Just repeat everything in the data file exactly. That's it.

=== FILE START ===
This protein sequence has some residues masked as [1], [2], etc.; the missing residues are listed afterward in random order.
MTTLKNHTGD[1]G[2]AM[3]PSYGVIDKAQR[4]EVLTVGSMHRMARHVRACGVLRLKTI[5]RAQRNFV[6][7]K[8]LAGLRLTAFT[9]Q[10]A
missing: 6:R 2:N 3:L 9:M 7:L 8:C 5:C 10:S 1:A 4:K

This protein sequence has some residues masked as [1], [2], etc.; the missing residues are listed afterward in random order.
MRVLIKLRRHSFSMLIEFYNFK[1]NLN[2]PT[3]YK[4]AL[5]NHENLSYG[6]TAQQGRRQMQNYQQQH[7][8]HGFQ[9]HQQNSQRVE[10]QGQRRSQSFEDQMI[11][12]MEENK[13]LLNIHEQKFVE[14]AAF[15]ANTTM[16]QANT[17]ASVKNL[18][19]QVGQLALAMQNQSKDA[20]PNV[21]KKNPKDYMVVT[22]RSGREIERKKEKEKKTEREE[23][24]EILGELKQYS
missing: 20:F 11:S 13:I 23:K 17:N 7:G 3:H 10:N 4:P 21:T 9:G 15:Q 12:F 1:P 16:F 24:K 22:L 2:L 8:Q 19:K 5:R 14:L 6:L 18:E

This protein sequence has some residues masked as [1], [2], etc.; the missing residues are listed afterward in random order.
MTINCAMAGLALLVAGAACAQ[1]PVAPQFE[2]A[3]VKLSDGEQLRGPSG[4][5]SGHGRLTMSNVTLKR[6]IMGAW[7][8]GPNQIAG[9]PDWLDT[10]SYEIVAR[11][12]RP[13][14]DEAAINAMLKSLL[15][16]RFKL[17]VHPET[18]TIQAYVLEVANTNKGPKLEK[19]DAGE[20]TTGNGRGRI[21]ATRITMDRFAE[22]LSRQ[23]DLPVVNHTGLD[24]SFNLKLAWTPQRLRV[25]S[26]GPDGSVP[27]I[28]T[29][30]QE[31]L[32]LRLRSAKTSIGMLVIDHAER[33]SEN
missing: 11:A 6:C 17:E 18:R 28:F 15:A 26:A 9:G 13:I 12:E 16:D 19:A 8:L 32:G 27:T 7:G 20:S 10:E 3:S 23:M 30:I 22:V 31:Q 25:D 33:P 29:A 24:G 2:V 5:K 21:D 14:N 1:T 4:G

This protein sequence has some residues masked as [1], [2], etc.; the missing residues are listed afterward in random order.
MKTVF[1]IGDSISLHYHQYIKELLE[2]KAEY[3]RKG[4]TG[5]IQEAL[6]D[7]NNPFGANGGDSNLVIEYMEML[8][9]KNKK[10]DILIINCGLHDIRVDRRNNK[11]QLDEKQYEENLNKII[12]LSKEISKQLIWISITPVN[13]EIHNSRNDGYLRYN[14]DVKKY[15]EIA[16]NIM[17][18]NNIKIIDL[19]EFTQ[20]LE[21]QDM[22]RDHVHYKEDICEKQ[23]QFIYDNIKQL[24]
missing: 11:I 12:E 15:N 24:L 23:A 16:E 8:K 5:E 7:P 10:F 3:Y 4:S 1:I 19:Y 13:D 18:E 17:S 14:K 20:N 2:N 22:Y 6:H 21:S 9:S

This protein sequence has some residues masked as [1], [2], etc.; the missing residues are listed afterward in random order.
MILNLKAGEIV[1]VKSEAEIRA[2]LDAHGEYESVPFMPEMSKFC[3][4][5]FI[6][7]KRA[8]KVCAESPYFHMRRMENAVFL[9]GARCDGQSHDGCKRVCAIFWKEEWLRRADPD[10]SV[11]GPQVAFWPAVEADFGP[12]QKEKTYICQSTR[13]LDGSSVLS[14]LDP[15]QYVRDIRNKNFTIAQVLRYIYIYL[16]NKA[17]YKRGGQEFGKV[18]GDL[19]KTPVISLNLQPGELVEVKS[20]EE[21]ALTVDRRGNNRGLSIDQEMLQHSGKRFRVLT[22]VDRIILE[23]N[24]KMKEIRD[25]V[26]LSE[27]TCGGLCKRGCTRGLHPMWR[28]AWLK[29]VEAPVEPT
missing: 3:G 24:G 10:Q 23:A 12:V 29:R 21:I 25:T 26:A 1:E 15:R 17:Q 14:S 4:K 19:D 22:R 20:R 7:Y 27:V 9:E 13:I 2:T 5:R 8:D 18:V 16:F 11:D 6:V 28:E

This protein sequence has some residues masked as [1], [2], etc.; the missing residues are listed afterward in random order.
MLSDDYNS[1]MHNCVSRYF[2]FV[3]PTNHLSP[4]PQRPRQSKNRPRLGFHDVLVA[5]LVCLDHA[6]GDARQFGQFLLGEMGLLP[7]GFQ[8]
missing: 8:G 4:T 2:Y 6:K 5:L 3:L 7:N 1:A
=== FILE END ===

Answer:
This protein sequence has some residues masked as [1], [2], etc.; the missing residues are listed afterward in random order.
MTTLKNHTGD[1]G[2]AM[3]PSYGVIDKAQR[4]EVLTVGSMHRMARHVRACGVLRLKTI[5]RAQRNFV[6][7]K[8]LAGLRLTAFT[9]Q[10]A
missing: 6:R 2:N 3:L 9:M 7:L 8:C 5:C 10:S 1:A 4:K

This protein sequence has some residues masked as [1], [2], etc.; the missing residues are listed afterward in random order.
MRVLIKLRRHSFSMLIEFYNFK[1]NLN[2]PT[3]YK[4]AL[5]NHENLSYG[6]TAQQGRRQMQNYQQQH[7][8]HGFQ[9]HQQNSQRVE[10]QGQRRSQSFEDQMI[11][12]MEENK[13]LLNIHEQKFVE[14]AAF[15]ANTTM[16]QANT[17]ASVKNL[18][19]QVGQLALAMQNQSKDA[20]PNV[21]KKNPKDYMVVT[22]RSGREIERKKEKEKKTEREE[23][24]EILGELKQYS
missing: 20:F 11:S 13:I 23:K 17:N 7:G 3:H 10:N 4:P 21:T 9:G 15:Q 12:F 1:P 16:F 24:K 22:L 2:L 8:Q 19:K 5:R 14:L 6:L 18:E

This protein sequence has some residues masked as [1], [2], etc.; the missing residues are listed afterward in random order.
MTINCAMAGLALLVAGAACAQ[1]PVAPQFE[2]A[3]VKLSDGEQLRGPSG[4][5]SGHGRLTMSNVTLKR[6]IMGAW[7][8]GPNQIAG[9]PDWLDT[10]SYEIVAR[11][12]RP[13][14]DEAAINAMLKSLL[15][16]RFKL[17]VHPET[18]TIQAYVLEVANTNKGPKLEK[19]DAGE[20]TTGNGRGRI[21]ATRITMDRFAE[22]LSRQ[23]DLPVVNHTGLD[24]SFNLKLAWTPQRLRV[25]S[26]GPDGSVP[27]I[28]T[29][30]QE[31]L[32]LRLRSAKTSIGMLVIDHAER[33]SEN
missing: 11:A 6:C 17:E 18:R 28:F 15:A 26:A 9:G 13:I 12:E 16:D 19:A 8:L 32:G 27:T 7:G 20:S 10:E 3:S 23:M 30:I 22:V 31:Q 25:D 33:P 29:A 24:G 2:V 5:K 21:D 14:N 1:T 4:G

This protein sequence has some residues masked as [1], [2], etc.; the missing residues are listed afterward in random order.
MKTVF[1]IGDSISLHYHQYIKELLE[2]KAEY[3]RKG[4]TG[5]IQEAL[6]D[7]NNPFGANGGDSNLVIEYMEML[8][9]KNKK[10]DILIINCGLHDIRVDRRNNK[11]QLDEKQYEENLNKII[12]LSKEISKQLIWISITPVN[13]EIHNSRNDGYLRYN[14]DVKKY[15]EIA[16]NIM[17][18]NNIKIIDL[19]EFTQ[20]LE[21]QDM[22]RDHVHYKEDICEKQ[23]QFIYDNIKQL[24]
missing: 11:I 12:E 15:N 24:L 23:A 16:E 8:K 5:E 7:P 10:F 3:Y 4:S 1:I 19:Y 13:D 18:E 17:S 14:K 20:N 2:N 22:Y 6:H 21:S 9:S

This protein sequence has some residues masked as [1], [2], etc.; the missing residues are listed afterward in random order.
MILNLKAGEIV[1]VKSEAEIRA[2]LDAHGEYESVPFMPEMSKFC[3][4][5]FI[6][7]KRA[8]KVCAESPYFHMRRMENAVFL[9]GARCDGQSHDGCKRVCAIFWKEEWLRRADPD[10]SV[11]GPQVAFWPAVEADFGP[12]QKEKTYICQSTR[13]LDGSSVLS[14]LDP[15]QYVRDIRNKNFTIAQVLRYIYIYL[16]NKA[17]YKRGGQEFGKV[18]GDL[19]KTPVISLNLQPGELVEVKS[20]EE[21]ALTVDRRGNNRGLSIDQEMLQHSGKRFRVLT[22]VDRIILE[23]N[24]KMKEIRD[25]V[26]LSE[27]TCGGLCKRGCTRGLHPMWR[28]AWLK[29]VEAPVEPT
missing: 3:G 24:G 10:Q 23:A 12:V 29:R 21:I 25:T 26:A 1:E 15:R 17:Q 14:S 4:K 19:D 22:R 20:R 7:Y 27:V 9:E 13:I 2:T 5:R 8:D 18:V 16:F 11:D 6:V 28:E

This protein sequence has some residues masked as [1], [2], etc.; the missing residues are listed afterward in random order.
MLSDDYNS[1]MHNCVSRYF[2]FV[3]PTNHLSP[4]PQRPRQSKNRPRLGFHDVLVA[5]LVCLDHA[6]GDARQFGQFLLGEMGLLP[7]GFQ[8]
missing: 8:G 4:T 2:Y 6:K 5:L 3:L 7:N 1:A